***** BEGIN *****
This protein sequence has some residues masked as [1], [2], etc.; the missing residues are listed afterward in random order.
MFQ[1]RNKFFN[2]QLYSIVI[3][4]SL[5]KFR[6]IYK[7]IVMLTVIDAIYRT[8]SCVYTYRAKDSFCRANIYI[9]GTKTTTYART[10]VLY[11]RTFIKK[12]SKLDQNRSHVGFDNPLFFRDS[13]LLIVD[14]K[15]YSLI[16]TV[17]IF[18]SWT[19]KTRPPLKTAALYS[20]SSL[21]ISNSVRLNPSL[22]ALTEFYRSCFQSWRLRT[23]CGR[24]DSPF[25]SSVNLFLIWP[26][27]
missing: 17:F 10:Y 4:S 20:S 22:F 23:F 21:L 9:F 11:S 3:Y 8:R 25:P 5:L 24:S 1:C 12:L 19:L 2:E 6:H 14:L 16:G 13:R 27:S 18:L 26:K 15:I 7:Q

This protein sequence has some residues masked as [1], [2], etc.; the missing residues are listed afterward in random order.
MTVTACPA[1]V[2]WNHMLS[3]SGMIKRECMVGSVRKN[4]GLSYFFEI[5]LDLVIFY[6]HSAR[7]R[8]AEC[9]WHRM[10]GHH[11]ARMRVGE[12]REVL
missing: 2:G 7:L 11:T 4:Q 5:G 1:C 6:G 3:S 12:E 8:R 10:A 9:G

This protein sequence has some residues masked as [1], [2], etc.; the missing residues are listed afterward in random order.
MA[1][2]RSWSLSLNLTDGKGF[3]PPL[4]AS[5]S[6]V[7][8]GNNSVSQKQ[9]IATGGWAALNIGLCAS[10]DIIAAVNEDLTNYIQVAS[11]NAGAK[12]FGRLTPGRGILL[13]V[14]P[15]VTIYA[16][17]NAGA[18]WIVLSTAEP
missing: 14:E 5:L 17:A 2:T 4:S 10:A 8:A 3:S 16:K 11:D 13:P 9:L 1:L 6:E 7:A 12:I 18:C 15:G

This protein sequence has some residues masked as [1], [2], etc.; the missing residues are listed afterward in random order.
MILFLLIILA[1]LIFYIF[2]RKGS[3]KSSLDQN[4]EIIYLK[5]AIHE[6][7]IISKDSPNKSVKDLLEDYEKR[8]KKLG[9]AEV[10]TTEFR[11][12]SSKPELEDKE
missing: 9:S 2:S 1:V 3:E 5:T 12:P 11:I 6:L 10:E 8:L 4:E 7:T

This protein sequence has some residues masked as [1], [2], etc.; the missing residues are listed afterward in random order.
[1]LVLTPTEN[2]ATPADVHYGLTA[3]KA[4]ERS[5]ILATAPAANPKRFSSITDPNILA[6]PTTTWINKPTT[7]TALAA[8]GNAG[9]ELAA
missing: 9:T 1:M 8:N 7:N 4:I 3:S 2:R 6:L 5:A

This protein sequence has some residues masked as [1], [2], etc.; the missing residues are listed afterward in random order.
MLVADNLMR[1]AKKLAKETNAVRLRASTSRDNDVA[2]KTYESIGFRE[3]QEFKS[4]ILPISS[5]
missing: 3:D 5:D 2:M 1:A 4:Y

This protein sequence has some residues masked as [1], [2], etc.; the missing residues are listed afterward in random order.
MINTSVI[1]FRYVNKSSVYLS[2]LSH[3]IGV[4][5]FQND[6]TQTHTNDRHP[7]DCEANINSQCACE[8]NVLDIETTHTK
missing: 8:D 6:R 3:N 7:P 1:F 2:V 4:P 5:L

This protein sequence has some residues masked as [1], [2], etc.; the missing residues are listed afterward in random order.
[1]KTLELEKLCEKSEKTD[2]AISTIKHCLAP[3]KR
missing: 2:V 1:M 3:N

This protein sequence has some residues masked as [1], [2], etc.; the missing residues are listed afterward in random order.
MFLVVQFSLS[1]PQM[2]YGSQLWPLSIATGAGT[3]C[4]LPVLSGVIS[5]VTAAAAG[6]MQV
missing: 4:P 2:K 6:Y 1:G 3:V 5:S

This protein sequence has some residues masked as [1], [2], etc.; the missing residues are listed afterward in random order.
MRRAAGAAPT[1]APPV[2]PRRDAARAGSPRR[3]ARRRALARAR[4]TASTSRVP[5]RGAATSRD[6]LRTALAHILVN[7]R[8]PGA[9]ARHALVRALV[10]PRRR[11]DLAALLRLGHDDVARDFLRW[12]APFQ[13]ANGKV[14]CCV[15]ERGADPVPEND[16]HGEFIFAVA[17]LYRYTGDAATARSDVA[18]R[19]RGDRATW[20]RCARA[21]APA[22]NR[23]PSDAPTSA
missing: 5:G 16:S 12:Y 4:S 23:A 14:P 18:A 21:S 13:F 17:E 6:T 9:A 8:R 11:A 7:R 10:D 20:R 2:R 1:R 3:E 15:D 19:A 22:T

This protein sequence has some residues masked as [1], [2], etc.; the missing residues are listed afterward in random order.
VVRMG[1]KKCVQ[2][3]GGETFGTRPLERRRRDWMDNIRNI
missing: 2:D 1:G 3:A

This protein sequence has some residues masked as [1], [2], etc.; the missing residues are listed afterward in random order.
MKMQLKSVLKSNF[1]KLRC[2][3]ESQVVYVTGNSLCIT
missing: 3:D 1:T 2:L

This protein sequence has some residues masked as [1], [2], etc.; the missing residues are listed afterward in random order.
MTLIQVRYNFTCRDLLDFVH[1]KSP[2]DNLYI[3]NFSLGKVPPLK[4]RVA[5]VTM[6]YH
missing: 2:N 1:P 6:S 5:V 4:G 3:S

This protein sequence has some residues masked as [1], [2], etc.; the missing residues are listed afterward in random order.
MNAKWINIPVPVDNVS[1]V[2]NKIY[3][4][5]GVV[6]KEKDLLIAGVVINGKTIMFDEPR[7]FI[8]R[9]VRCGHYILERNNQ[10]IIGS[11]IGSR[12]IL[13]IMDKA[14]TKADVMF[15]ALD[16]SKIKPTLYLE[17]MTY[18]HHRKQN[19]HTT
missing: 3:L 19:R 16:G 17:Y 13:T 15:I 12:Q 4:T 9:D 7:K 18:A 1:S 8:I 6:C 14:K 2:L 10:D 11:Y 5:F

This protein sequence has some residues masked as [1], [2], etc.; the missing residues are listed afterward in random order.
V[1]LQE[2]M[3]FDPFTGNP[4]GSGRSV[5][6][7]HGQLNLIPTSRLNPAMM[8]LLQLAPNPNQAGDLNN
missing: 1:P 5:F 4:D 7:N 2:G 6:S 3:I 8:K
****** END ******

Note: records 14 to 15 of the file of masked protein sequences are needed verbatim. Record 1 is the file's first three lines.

This protein sequence has some residues masked as [1], [2], etc.; the missing residues are listed afterward in random order.
MNAKWINIPVPVDNVS[1]V[2]NKIY[3][4][5]GVV[6]KEKDLLIAGVVINGKTIMFDEPR[7]FI[8]R[9]VRCGHYILERNNQ[10]IIGS[11]IGSR[12]IL[13]IMDKA[14]TKADVMF[15]ALD[16]SKIKPTLYLE[17]MTY[18]HHRKQN[19]HTT
missing: 3:L 19:R 16:G 17:Y 13:T 15:I 12:Q 4:T 9:D 7:K 18:A 1:S 8:I 6:C 14:K 2:L 10:D 11:Y 5:F

This protein sequence has some residues masked as [1], [2], etc.; the missing residues are listed afterward in random order.
V[1]LQE[2]M[3]FDPFTGNP[4]GSGRSV[5][6][7]HGQLNLIPTSRLNPAMM[8]LLQLAPNPNQAGDLNN
missing: 1:P 5:F 4:D 7:N 2:G 6:S 3:I 8:K